December travel musing

In that peculiar annual period between Thanksgiving and New Year’s when it seems not much work gets done, I counter the trend by taking stock of the year just ending and to think about and plan travel for the coming 12 months.  For me, it’s a time for reflection about all things related to travel.  Here are some of my reflections,


Lots of airline come-ons in my inbox starting in November, but all in coach.  I saw only one bargain in Premium Economy this year, and that was on Cathay Pacific and ended after the Thanksgiving weekend.  Zero deals in Business Class.

The coach deals on Qatar are especially good, like Houston to Nairobi for $695 round trip for travel Jan 11 to May 19 next year if you buy by Dec 15.  But I won’t worry if I miss this sale because there is sure to be another on Qatar in a few days or next week, latest.  Qatar economy class is rumored to be pretty good—meaning it is not as uncomfortable as some other airlines—but heck, it’s still coach.

The dearth of deals in PE and Biz Class is made worse for me by the fact that business travel to Johannesburg (JNB) is strong and South African Airways is on the ropes. Both factors mean steady demand for butts in business class to that part of the world.  I go back to the Kruger National Park in South Africa nearly every year, and while coach seats are as little as $880 round trip, I can’t get a business class fare to JNB any more for less than about $4,500, often closer to $5,500.

I’ve flown to Jo’burg countless times since 1991—quite a lot in the last few years—and I’ve never seen it so consistently expensive to fly up front.  I snagged a good Premium Economy fare on Delta for a trip I am making there in Feb-Mar, 2020, but even PE fares have risen dramatically since my purchase date.


This time of year American Airlines usually sends me offers to supplement my AAdvantage miles by buying more.  I bought a hundred thousand miles from AA a few years back at a good rate, which miles contributed to an AAdvantage award RDU to Tanzania on Qatar in Business Class.

Sure enough, I got this year’s AA email yesterday, and the top offer is 70% bonus miles if I purchase 100,000-150,000 AAdvantage miles.  But it’s no bargain at $0.032/mile to buy 150,000 ($5,036.38), though with 105,000 bonus miles, that drops it to $0.022/mile.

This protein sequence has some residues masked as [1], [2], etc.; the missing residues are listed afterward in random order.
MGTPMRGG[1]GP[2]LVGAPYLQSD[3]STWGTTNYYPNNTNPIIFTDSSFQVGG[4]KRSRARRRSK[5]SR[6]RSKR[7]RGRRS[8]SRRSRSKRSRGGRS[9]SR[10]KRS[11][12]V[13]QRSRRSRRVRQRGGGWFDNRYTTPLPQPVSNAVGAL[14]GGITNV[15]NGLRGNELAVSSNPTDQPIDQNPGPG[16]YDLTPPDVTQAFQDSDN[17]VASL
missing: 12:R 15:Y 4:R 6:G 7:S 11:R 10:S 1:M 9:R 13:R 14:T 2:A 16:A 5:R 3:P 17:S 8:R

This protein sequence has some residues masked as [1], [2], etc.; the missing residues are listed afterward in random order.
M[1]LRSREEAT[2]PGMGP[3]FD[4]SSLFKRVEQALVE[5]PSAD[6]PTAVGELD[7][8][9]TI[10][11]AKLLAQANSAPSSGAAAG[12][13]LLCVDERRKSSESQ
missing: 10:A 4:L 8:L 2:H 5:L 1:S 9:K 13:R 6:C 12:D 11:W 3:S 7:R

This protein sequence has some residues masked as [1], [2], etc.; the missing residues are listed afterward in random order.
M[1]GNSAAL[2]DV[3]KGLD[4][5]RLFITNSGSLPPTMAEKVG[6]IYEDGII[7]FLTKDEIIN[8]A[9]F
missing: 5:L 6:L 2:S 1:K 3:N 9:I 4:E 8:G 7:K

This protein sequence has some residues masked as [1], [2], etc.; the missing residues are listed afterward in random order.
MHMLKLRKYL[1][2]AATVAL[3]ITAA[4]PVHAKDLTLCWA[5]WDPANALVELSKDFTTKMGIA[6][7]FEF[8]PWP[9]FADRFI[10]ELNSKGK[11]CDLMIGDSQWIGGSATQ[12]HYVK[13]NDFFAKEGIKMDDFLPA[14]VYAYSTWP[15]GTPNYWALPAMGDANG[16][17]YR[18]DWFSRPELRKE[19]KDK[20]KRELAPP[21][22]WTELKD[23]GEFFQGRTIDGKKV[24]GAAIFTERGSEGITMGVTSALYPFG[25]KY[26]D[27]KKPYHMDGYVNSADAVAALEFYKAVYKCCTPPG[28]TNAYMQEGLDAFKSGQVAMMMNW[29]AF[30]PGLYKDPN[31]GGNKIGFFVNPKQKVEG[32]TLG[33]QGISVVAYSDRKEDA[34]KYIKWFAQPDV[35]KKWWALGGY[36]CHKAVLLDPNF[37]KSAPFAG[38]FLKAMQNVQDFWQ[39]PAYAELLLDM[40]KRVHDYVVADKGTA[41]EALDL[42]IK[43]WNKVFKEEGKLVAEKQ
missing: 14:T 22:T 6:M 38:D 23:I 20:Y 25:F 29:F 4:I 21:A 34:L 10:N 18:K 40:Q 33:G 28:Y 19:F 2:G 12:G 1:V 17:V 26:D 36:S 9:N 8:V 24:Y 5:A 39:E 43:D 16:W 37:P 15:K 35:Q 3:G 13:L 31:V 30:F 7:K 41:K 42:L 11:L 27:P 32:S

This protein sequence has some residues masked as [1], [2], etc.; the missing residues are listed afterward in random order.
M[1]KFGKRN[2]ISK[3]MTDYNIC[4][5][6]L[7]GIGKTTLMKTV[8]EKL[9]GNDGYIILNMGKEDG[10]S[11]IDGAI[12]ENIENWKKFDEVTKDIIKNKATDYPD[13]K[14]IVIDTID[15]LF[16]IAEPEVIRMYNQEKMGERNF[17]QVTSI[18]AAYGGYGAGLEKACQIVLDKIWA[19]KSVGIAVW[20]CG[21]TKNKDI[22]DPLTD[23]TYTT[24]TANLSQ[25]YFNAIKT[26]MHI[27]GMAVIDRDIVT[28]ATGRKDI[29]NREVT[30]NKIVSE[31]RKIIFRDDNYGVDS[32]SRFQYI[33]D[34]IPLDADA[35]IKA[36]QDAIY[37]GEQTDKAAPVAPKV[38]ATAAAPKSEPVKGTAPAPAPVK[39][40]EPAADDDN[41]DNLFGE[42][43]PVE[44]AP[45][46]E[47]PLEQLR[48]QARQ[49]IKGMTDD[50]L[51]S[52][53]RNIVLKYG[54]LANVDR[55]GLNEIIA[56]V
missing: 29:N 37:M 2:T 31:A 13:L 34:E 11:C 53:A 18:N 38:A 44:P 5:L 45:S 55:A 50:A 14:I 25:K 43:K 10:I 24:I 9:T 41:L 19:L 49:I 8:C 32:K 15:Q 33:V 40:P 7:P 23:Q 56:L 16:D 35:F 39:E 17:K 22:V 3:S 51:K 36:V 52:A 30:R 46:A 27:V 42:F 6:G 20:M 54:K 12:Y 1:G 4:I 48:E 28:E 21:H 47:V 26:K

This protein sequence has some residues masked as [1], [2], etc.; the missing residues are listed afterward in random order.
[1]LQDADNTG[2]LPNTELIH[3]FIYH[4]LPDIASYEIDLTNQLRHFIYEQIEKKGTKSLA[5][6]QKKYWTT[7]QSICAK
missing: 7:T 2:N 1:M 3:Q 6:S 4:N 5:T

Still, I wonder, is that a bargain?  I am not sure any more what that total of 255,000 AAdvantage miles buys me based on the past year’s steep award level increases, but certainly not the reasonable mileage award in business on Qatar of several years ago. Instead, for about $5,000 I can usually find a business class fare to South Africa, so why use miles?  And that’s just one example.  I passed on the AAdvantage offer this year.


My home Raleigh/Durham Airport (RDU) saw its busiest one-day travel on that Sunday after Thanksgiving at 54,800.  Used to be Wednesday before Thanksgiving was the busiest travel day of the year, but now it’s the Sunday afterward.  I guess that, because of widespread American prosperity, many folks can take off a day or two, or even the whole week of Thanksgiving, which spreads out the demand.

During four decades of flying home from consulting gigs at Thanksgiving, however, it was always Wednesday, and always had to be booked at least six to nine months in advance to get a fare that didn’t make my clients shriek in pain when I sought reimbursement.


Staying with RDU, local business leaders—including many tech company execs—have long sought to bag a direct flight to China. RDU already boasts nonstops to London (AA) and Paris (DL).

But first the airport needs a new runway.  That will be part of an airport master plan for the future that RDU calls “Vision 2040” and includes adding 23 new gates and bringing the rental car and TNCs (Uber, Lyft) to a close-in building within easy walking distance from Terminal 2, which most of RDU’s airlines use.  I am excited about the coming improvements and gung-ho about a possible nonstop to China.


The airport’s needs notwithstanding, a controversy took root in the past year regarding property owned by RDU that it wants to lease to a stone quarry operation.  The land is contiguous to heavily-forested Umstead State Park, a popular hiking and biking destination for Triangle residents. Some park advocates don’t like the idea of a quarry, even though it’s entirely on airport property and will supply a much-needed income stream to the airport for several decades before being restored for recreational uses. Unlike highways, airports have no steady federal and state funding, instead relying on periodic, unpredictable federal and state grants.

Our airport has authority to make the quarry deal.  The issue, like many these days, became polarized and over-simplified, with anti-quarry forces ignoring the greater need as well as the overarching economic benefit to the region of RDU.  With airport passenger traffic surpassing ten million per year and contributing $8.5 billion to the region’s economy, RDU is essential to our ability to absorb the growth we are experiencing in this part of North Carolina.

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